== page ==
Like.  What do you mean by "micro-shields"?  I've used them for Blinkm and the Nunchuck (there's a guy that makes Nunchuck "shields")  I'd like to see them have long pins or long female pins.

Not sure if this is relevant, but I'd like it if standard "shields" passed through all their pins, used or not (or maybe null the used pins?), so you could stack shields.
23  Forum 2005-2010 (read only) / Frequently-Asked Questions / Re: Larger Arduino projects on: April 09, 2008, 01:35:28 pm
I like the idea of having a set of forums here - maybe a category of forums - for "group projects".  Would this be a useful way to get started?  Forums: proposed projects, projects in process, completed projects?  Or proposed, hardware, software, etc?

I'm to the point in my own project (Array of Optoisolators - http://www.arduino.cc/cgi-bin/yabb2/YaBB.pl?num=1204135553/6) where I'd love to collaborate with others and get some prototype boards built.  More specific forums for this would be great!

These projects are beyond the scope of an Arduino tinkerer, so they shouldn't be mixed in with, say Freqently-Asked Questions!
24  Forum 2005-2010 (read only) / Frequently-Asked Questions / Re: piano? noob! where to start!? on: April 08, 2008, 04:46:43 pm
It sounded to me as if he was talking about an actual piano (where the only wires are the ones that go "boing" when they're hit with a hammer!).  I saw one of these on a streetside garbage pile the other day, but didn't have a car I could pick it up with.

In which case my strategy would be to devise some sort of momentary switch that's triggered by striking the keys - if the hammers are intact, you could use those as well (and it'd look better and be classier).  Apparently velocity-sensitive keyboards use two switches, and time the difference to determine strike speed/intensity - but that's another level of complexity.  The switches themselves are the critical component, because they'll affect how the piano feels to play.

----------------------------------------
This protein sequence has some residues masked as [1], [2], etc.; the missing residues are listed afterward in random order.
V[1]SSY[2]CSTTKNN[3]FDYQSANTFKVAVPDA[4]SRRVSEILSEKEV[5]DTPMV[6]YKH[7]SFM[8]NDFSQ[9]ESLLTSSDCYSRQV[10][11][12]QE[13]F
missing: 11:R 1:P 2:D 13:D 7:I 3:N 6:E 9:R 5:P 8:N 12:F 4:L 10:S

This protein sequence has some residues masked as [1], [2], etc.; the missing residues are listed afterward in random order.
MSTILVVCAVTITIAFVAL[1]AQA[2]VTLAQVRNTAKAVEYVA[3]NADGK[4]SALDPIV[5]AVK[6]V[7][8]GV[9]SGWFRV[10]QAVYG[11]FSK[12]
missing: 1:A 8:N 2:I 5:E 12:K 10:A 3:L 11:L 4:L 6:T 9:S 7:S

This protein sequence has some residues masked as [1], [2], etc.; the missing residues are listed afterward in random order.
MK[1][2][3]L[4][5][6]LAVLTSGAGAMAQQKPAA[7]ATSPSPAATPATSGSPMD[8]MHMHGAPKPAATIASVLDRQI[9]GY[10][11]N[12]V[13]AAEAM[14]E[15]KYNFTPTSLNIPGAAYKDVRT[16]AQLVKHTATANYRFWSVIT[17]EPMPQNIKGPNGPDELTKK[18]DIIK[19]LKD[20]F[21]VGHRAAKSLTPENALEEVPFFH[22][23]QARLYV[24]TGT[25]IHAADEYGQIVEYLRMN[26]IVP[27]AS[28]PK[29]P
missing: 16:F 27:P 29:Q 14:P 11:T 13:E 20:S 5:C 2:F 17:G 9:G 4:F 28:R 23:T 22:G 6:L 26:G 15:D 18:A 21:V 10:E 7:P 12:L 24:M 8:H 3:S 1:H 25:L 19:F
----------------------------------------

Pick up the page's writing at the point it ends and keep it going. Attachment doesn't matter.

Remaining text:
Get yourself a synth keyboard that works (yard sale, swap meet - no more than $20 for a starter; usually a few of the keys or the key buttons are broken and you won't need those), tear it down and trace where the keys go.  If you can duplicate/wire into this you don't even need the Arduino since the keyboard chip does all the matrix scanning as well as synthesis.

Wire the piano keys to match the synth matrix.  The (low-end Casio) synth's I've looked at use an 8xN matrix so key 1 would connect pin 1 to pin 9, key 2 would be 2 to 9; key 9 would connect 1 to 10.  8x5 is 40 keys and in the keyboards I'm using this is typical.  (The "voice select", volume, etc keys use similar matrix connections).

Failing that, build yourself a trebuchet.  You'll need several telephone poles, and a Volkswagen for a counterweight...
25  Forum 2005-2010 (read only) / Frequently-Asked Questions / Re: newbie: piezo vibration sensor on: April 08, 2008, 03:26:32 pm
Could you use a simple spring switch?  I've seen them in a bunch of devices I've torn apart.  Basically it's a bare solid wire or long machine screw, inside a spring that's attached at one end.  When the two touch, circuit is connected.  Vary or bend the spring or attach weights at the top to control sensitivity.

See also:
http://en.wikipedia.org/wiki/TM_31-210_Improvised_Munition_Handbook
26  Forum 2005-2010 (read only) / Frequently-Asked Questions / Re: newb: closing existing switches with transisto on: April 08, 2008, 12:42:33 pm
(From the "when all you have is a hammer, everything looks like a nail" department...)

Optoisolators?  I'm using PS-2501-4 but there are lots of others.  The input side works like an LED, the output side works like a simple switch; there's no electrical connection between the two sides.  I've found that the output side may be directional/diode-like, though, so watch for that.
27  Forum 2005-2010 (read only) / Bar Sport / Re: Book Recommendation on: March 25, 2008, 02:19:17 pm
I wanted to like Making Things Talk, but I still don't think I do.  There's a lot of useful information there, but it's buried in projects that require sensors and equipment that I don't have; and the projects themselves are really sort of stupid.  I suggest finding a copy and reading it first before investing.

I'm still in-between looking things up online and wanting to own a book.  I still buy a lot of reference books (for electronics as well as web programming, my "real job") but I end up relying on "the Google" and forums like this on for most of my info, since they're both a lot bigger and more up to date.